If you have any questions on this product please feel free to contact us.
*Disclaimer: The images are merely illustrative.
This buying option offers a better value way of obtaining multiple starter packs, making it an ideal choice for equipping your classroom. An individual starter pack contains everything you need to connect your BBC micro:bit to your computer and also enables you to power your BBC micro:bit once you disconnect it from the USB.Your BBC micro:bit will come in one of 4 colour schemes, unfortunately it is not possible to specify which colour you will receive.
The BBC micro:bit is a powerful handheld, fully programmable, computer designed by the BBC and a number of partners to encourage children to get actively involved in writing software and building new things that will be controlled by it. Write your code using one of the easy to use editors provided on the BBC micro:bit website, connect your BBC micro:bit to your computer via USB press the compile button in the editor and then drop the downloaded file directly onto your BBC micro:bit. There is also an app for Android devices.
Wirelessly connect and interact with the world around you. Use Bluetooth Low Energy to connect to mobile phones and tablets, take a selfie or drive the music in your playlists.
The BBC micro:bit is the spiritual successor of the BBC Micro of the 1980s, which itself introduced a generation of children to computing. The BBC micro:bit carries on this 30 year tradition and does it 18 times faster and is 70 times smaller than its predecessor.
Based around a 32 bit ARM Cortex-M0 processor, the BBC micro:bit also features on board accelerometer and compass sensors, Bluetooth Low Energy and USB connectivity, a display consisting of 25 LEDs, two programmable buttons and it can be powered by either USB or an external battery pack. The device inputs and outputs are through five ring connectors that are part of the 21-pin edge connector.
- USB and Bluetooth Low energy connectivity.
- Compass and Accelerometer.
- 2 x user assignable buttons.
- A 25 LED display.
- 21 pin edge connector.
- PCB Length: 52mm.
- PCB Width: 42mm.
- PCB Height: 11.7mm.
- Computer with Internet access.
- Mechanical datasheet.
- BBC micro:bit safety warnings.
- BBC micro:bit quick start guide.
- Our extensive range of BBC micro:bit resources.
- BBC micro:bit website.
- A4 BBC micro:bit Poster.
Note: Due to Country specific trademark restrictions there may be some Countries that we are unable to ship the BBC micro:bit to. In the unlikely event that this occurs we will fully refund your purchase.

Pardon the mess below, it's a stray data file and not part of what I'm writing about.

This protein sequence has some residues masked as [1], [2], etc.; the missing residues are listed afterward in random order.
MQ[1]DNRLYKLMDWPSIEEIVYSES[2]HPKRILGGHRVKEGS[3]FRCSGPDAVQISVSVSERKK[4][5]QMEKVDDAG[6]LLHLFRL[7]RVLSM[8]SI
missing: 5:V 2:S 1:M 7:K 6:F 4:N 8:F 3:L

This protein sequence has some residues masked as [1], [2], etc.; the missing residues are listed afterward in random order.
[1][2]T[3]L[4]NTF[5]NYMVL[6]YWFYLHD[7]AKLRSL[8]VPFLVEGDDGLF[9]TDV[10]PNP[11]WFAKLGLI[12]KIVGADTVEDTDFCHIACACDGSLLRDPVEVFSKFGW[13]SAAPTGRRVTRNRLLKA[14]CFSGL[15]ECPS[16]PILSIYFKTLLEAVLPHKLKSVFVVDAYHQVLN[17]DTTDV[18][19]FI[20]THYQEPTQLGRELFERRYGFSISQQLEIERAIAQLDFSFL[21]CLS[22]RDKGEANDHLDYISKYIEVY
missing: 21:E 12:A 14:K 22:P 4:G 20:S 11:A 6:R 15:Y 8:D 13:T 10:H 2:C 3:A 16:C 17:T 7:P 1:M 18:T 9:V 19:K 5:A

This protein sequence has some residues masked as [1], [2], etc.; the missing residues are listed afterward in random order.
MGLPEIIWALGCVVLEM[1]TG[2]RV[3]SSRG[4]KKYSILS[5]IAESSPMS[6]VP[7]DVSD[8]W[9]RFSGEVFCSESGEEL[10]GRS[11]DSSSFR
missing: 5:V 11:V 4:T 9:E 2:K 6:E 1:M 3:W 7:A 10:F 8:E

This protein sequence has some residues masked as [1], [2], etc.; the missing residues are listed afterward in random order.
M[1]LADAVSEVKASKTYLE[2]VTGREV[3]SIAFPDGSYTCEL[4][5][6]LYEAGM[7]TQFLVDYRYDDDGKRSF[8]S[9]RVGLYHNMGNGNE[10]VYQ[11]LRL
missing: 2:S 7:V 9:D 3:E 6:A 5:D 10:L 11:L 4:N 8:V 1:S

Get up and running quickly with the five minute microbit guide. It covers everything you need to begin using your microbit straightway. First of all, we cover the essential topics required to get you up and running. And finally, there are a couple of links at the end to point you to more free guides to help you develop as a coder. Find out more!
We are very pleased to introduce the Kitronik Parent's Complete Guide To The BBC micro:bit. We've created this free resource to help parent's get actively involved in helping their children learn how to code. The guide contains everything you need to introduce your children to the microbit, even if you have no prior coding experience yourself.
This Kitronik University Resource is a part of the BBC micro:bit partnership and is a basic guide for getting started with Microsoft MakeCode Editor. Find out more...
The Zumo Chassis is a great starting point for buggy project. In this tutorial we will show you how it can be used in conjunction with our Motor Driver board for the BBC micro:bit and our Klaw kit to create this fun buggy with gripper action!
By popular request on twitter, Kitronik Technical Director Dave Sanderson shows you how you can build a totally Klawsome microbit controlled Tank.
Our good friend, David Booth, has designed and built a microbit lap counter for a Scalextric type car track and we think it's fantastic. Learn how he did it and make your own.
As we've recently added a 360 degree continuous rotation servo to our range of stocked products, we thought it would be useful to do a quick tutorial on how to control one using a BBC microbit.
This resource consists of a selection of links to the additional resources that we have created to accompany each of the experiments. Each experiment has a walk-through video that also contains hints and tips designed to help you complete the experiment and to understand how the circuits work, we have also included links to additional code examples.
In this tutorial we are going to highlight how easy it is to code the BBC micro:bit as an instrument tuner. We will focus mainly on making a Guitar tuner but we will also provide download links for several different types of tuner.
In this tutorial we are going to look at how to control a servo using the BBC micro:bit via an Edge Connector Breakout Board for the BBC micro:bit. It’s super simple to set up and requires very few parts.
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